Humanitarian Emergency Affairs

Ethiopia Drought 2017 Update

Following poor performing spring rains, the number of people requiring humanitarian assistance has increased from 5.6 million to 7.78 million in the first quarter of the year and is expected to heighten further in the second half of the year. Increased funding is needed urgently, in particular to address immediate requirements for clean drinking water, much of which is being delivered long distances by truck as regular wells have dried up.

Situation Reports
  • Situation Report 12- Ethiopia Hunger Crisis Response - October 31, 2017
  • Situation Report 11- Ethiopia Hunger Crisis Response - October 9, 2017
  • Situation Report 10 - Ethiopia Hunger Crisis Response - September 6, 2017
  • Situation Report 9 - Ethiopia Hunger Crisis Response -  August 22, 2017
  • Situation Report 8 - Ethiopia Hunger Crisis Response - July 27, 2017
  • Situation Report 7 - Ethiopia Hunger Crisis Response - JULY 6, 2017
  • Situation Report 6 - Ethiopia Hunger Crisis Response- June 14, 2017
  • Situation Report 5 - Ethiopia Hunger Crisis Response - May 25, 2017
  • Situation Report 4 - Ethiopia Hunger Crisis Response - May 4, 2017
  • Situation Report 3 - Ethiopia Hunger Crisis Response - April 10, 2017
  • Situation Report 2 - Ethiopia Hunger Crisis Response -March 20, 2017
  • Situation Report 1 - Ethiopia Hunger Crisis Response - March 3, 2017
Facts and figures
  • Ethiopia Drought Response - Facts and figures

             - May 2017

             - March 2017

World Vision response to the drought in Ethiopia due to El Nino effect -May 2016

The Government of Ethiopia estimates that 10.2 million people require emergency food assistance to mitigate the impact of the drought due to El-Nino effect; Out of these beneficiaries, more than 1.2 million drought affected people exist in WVE operational areas, both Area Programs and Joint Emergency Operations Program districts.

WVE has revised its appeal and raised it from $22m to $48m to address the needs of the most vulnerable children and their communities within WVE operational and adjacent drought affected areas in March 2016.

WVE has secured over $40.8m ($13 million from its exiting grant and sponsorship funding and $27.2 million additional fund) and is reaching more than 1.5 million people across 4 regions through emergency nutrition, wash, humanitarian food assistance and food security activities.

Food security:

  • WVE have raised $ 21.88 million (food value) and is currently addressing the need for more than 211,928 people through humanitarian food assistance.
  • Distributed 3,637.215MT of wheat, 363.722 MT of YSP and 109.116 MT of oil to 242,481 people in the targeted 15 drought affected Woredas in month of May
  • WVE has distributed 1,380 Qtls of seeds which amounted for more than $140,000 for 9,654 HHs Belg producing areas.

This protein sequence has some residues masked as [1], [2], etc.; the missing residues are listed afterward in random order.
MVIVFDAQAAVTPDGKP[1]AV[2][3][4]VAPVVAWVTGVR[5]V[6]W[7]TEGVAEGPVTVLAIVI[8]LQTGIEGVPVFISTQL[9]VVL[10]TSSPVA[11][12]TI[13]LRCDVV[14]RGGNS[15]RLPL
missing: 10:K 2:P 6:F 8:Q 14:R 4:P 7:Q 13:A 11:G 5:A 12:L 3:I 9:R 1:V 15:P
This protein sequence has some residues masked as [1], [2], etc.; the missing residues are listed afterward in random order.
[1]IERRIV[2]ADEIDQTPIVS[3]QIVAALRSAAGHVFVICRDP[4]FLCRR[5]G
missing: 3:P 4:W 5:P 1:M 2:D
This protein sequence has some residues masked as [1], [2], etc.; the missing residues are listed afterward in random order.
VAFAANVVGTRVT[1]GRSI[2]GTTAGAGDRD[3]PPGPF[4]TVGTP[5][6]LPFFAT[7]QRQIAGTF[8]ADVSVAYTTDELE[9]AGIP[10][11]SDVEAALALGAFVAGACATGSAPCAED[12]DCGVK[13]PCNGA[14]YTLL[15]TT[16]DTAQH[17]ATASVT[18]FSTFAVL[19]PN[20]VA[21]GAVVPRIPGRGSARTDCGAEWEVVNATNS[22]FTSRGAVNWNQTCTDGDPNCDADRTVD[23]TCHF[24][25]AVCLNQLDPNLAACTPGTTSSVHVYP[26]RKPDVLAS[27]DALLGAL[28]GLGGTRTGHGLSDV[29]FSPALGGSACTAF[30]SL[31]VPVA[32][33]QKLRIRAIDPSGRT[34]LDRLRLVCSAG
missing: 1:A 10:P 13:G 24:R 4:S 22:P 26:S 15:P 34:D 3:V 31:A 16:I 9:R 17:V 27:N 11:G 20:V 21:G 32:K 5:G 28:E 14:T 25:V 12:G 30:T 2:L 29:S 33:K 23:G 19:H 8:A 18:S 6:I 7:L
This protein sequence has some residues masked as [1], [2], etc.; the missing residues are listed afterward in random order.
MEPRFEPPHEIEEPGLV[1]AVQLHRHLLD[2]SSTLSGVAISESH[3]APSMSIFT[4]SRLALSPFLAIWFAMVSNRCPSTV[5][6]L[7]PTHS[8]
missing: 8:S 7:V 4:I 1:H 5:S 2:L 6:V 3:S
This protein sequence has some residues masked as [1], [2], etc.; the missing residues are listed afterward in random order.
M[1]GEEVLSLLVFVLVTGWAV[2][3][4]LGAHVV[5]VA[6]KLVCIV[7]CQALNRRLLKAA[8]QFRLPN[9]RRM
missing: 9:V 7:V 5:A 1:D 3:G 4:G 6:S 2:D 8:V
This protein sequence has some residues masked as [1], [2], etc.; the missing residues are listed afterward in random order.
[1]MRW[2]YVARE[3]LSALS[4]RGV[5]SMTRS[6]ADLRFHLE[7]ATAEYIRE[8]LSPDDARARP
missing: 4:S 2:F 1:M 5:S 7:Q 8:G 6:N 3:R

Water, hygiene and sanitation:

  • WVE have raised $10 million to address the affected population
  • Through lifesaving interventions such as spring capping, maintenance and shallow wells drilling.
  • WVE is addressing needs for more than 639,683 people.

Education and Child protection:

  • WVE appeals for $2.1 million to respond in education and child protection in emergencies for drought affected primary schools and vulnerable children.

Health and Nutrition: 

  • WVE is working to prevent measles, malaria, AWD in the drought affected areas as well as aggressively working to raise awareness and build the capacity of community members in community Management of Acute Malnutrition.
  • WVE has been raised $3.94 million to prevent measles, malaria, and AWD and capacitate health workers, community members.

Key Response Update

  • World Vision Ethiopia has obtained $40.8 million out of the targeted appeal $48 million for the Cat III emergency response program. More effort will be made to fill in the current funding gap of $7.2 million for the recovery phase of the response in order to ensure a smooth transition and increase self-resilience of the drought affected people.
  • The requirements for Agriculture, Education and Shelter/NFI sectors increased following a prioritization exercise in early May 2016.
  • World Vision Ethiopia is applying for more funds to continue implementing both life saving and recovery projects and grants have been secured from Support offices ($441,284 WV Hong Kong and other donors such as OFDA/ CRS USD1.2 million).
  • Established 971 OTP sites and 106 Stabilization Centres (SC) in Oromia, SNNPR, and Tigray regions since the beginning of the Emergency Nutrition projects.
  • Rehabilitated 67 shallow wells, 18 boreholes, and 13 springs, drilled 21 shallow wells and 3 deep wells and created access to water in 9 schools and 20 health institutions in drought affected. As a result over 224,000 people have got access to potable water.

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WVE Humanitarian Emergency Affairs

World Vision Ethiopia (WVE) is committed to provide timely and appropriate emergency response, to ensure lifesaving measures and provide basic services for children and families.

As well, WVE is engaged in providing early warning information and early action.

  • Ethiopia has become the largest refugee-hosting nation in Africa (more than 737, 979 refugees and asylum seeker population as of the May 31, 2016 UNHCR report).
  • The main influencing factor for having the biggest number of refugees in Ethiopia is the on-going conflict in South Sudan which came on top of an already heavy caseload of refugees coming in from Somalia, Eritrea and the Sudan.
  • The Government of Ethiopia estimates that 10.2 million people require emergency food assistance to mitigate the impact of the drought due to El-Nino effect; Out of these beneficiaries, more than 1.2 million drought affected people exist in WVE operational areas, both Area Programs and Joint Emergency Operations Program districts.